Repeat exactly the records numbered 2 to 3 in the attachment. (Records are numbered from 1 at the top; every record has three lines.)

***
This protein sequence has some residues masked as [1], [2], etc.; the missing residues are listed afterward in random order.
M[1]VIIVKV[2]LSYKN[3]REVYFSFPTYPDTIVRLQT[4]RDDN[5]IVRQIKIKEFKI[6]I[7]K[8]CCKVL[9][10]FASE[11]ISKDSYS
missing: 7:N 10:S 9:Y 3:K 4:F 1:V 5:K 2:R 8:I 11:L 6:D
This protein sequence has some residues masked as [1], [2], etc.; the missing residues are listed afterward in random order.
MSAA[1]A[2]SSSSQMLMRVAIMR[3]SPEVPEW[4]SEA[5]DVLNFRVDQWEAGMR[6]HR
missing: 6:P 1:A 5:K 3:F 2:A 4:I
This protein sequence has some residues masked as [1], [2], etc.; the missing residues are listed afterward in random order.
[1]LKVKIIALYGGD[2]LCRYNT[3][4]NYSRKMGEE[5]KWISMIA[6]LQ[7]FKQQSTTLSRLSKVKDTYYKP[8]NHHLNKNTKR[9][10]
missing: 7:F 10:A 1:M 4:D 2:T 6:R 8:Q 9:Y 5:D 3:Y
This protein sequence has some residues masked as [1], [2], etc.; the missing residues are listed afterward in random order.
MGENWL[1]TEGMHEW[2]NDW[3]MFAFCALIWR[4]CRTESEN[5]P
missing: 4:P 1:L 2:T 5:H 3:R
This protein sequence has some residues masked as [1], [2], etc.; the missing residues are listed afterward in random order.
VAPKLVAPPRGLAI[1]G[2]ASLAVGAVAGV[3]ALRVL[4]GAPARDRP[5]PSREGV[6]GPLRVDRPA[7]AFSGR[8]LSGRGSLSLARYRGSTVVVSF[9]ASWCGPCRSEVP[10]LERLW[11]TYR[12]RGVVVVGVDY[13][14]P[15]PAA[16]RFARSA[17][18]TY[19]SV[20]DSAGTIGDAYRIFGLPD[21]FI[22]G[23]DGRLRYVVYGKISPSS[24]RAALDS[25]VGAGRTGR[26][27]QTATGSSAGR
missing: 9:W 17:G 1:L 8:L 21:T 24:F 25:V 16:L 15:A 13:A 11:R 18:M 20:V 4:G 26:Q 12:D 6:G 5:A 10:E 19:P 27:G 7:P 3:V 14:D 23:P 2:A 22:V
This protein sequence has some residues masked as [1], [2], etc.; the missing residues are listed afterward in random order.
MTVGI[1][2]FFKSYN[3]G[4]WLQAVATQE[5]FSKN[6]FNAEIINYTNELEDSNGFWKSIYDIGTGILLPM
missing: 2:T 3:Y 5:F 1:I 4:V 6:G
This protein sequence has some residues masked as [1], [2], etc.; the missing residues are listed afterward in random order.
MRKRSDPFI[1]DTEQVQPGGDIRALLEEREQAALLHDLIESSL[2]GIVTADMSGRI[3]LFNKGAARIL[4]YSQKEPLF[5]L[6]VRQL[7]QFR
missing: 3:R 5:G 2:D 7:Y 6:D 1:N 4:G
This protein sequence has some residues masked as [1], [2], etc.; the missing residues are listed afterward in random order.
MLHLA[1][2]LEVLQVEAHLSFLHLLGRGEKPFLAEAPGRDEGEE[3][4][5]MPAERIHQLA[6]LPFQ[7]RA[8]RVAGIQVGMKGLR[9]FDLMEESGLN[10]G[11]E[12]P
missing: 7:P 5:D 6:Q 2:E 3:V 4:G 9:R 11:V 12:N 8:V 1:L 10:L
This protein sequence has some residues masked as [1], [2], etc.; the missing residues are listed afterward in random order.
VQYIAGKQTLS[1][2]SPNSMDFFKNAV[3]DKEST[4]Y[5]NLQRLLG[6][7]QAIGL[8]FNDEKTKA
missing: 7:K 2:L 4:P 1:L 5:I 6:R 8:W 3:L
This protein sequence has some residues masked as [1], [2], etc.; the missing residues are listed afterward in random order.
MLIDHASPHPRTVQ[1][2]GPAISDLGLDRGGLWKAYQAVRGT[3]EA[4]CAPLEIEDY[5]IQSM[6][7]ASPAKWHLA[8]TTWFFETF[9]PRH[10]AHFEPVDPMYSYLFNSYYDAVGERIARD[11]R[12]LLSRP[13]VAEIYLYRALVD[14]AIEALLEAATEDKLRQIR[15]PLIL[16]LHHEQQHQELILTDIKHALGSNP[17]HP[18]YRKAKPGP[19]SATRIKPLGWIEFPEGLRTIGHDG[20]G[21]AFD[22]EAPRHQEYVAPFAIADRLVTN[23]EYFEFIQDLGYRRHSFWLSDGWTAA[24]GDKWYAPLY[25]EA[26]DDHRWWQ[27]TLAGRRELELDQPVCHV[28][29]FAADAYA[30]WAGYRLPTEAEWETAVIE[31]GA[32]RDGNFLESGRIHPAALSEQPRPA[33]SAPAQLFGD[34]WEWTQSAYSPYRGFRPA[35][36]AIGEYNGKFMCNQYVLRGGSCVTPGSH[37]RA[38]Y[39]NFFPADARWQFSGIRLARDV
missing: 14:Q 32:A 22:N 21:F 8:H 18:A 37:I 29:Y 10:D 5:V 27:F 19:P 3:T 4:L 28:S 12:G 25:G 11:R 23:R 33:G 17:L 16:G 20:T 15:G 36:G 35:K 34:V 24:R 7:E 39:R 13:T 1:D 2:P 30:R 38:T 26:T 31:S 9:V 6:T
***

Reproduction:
This protein sequence has some residues masked as [1], [2], etc.; the missing residues are listed afterward in random order.
MSAA[1]A[2]SSSSQMLMRVAIMR[3]SPEVPEW[4]SEA[5]DVLNFRVDQWEAGMR[6]HR
missing: 6:P 1:A 5:K 3:F 2:A 4:I
This protein sequence has some residues masked as [1], [2], etc.; the missing residues are listed afterward in random order.
[1]LKVKIIALYGGD[2]LCRYNT[3][4]NYSRKMGEE[5]KWISMIA[6]LQ[7]FKQQSTTLSRLSKVKDTYYKP[8]NHHLNKNTKR[9][10]
missing: 7:F 10:A 1:M 4:D 2:T 6:R 8:Q 9:Y 5:D 3:Y